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Solar flares are mass ejections from the surface of the Sun caused by the spontaneous reconnection of magnetic field lines. Solar flares are so violent that they would be capable of incinerating entire continents if the Earth were held close to them. Solar flares pose a danger to astronauts due to the energetic particles they release over long distances.
Like some other energetic astronomical events, solar flares release massive amounts of energy across the entire electromagnetic spectrum, from the longest — wavelength radio to the shortest — wavelength gamma rays. Solar flares tend to occur in active regions around sunspots, and their frequency matches the intensity of sunspots at any given time, ranging between once a week to several per day. Solar flares are powerful enough to temporarily disrupt long-range radio communication on Earth. The magnetic reconnection events that power solar flares take place on timescales of minutes to tens of minutes.
Solar flares are related to Coronal Mass Ejections, another type of stellar phenomena whereby large quantities of solar atmosphere are ejected into space at great speeds. In a solar flare, electrons, protons, and heavy ions may be accelerated to speeds close to that of light. For an unfortunate astronaut outside the Earth’s atmosphere and lacking sufficient shielding, this could mean instant death. Therefore, scientists are very concerned about studying solar flares so they might better predict them.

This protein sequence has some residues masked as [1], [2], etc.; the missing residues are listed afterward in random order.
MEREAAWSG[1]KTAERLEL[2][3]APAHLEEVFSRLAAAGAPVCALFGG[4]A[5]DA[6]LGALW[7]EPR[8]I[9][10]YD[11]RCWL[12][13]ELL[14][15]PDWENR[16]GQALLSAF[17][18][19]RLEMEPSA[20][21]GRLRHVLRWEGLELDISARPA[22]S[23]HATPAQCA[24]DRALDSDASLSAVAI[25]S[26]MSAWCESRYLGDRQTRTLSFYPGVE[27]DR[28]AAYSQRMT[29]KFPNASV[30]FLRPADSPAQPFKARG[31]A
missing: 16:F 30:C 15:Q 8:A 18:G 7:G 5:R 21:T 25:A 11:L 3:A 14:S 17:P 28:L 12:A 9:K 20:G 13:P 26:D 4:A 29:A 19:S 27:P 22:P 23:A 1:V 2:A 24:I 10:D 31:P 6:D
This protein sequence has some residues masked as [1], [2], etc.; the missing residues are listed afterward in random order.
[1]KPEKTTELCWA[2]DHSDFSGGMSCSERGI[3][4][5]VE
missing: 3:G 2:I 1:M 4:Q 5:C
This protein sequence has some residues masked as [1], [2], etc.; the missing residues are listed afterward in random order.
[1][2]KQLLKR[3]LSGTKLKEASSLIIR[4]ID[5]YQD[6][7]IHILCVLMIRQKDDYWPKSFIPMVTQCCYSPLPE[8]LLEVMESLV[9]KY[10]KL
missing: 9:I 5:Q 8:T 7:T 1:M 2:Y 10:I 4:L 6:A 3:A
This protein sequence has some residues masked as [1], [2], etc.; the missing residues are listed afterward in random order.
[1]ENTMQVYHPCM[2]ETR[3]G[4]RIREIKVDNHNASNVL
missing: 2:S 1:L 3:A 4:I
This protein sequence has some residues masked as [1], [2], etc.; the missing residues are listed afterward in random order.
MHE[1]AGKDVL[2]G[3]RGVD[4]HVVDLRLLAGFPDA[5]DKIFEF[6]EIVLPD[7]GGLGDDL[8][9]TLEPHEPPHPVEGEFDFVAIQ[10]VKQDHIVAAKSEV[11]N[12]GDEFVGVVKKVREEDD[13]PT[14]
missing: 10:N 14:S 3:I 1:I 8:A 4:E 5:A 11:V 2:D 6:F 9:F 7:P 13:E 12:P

The first solar flares were observed in 1856 as bright flares on the edges of sunspots. Relative to the size of the Sun itself, solar flares are quite small, but relative to the Earth and other planets, they are large. Energetic particles released by solar flares contribute to the creation of the beautiful aurora borealis and aurora australis.
Solar flares cause the release of a large cascade of particles known as a proton storm, which is what can be dangerous to astronauts. A few decades ago, it was believed that proton storms could only travel at approximately 8% the speed of light, theoretically giving astronauts two hours to reach shelter in case of an observed solar flare. But recently, in 2005, a proton storm was observed reaching the vicinity of the Earth only 15 minutes after the initial observation, indicating a speed approximately a third that of light. This increases the solar flare risk for astronauts, and provides a design challenge for engineers designing long-range spacecraft, such as journeys to Mars.
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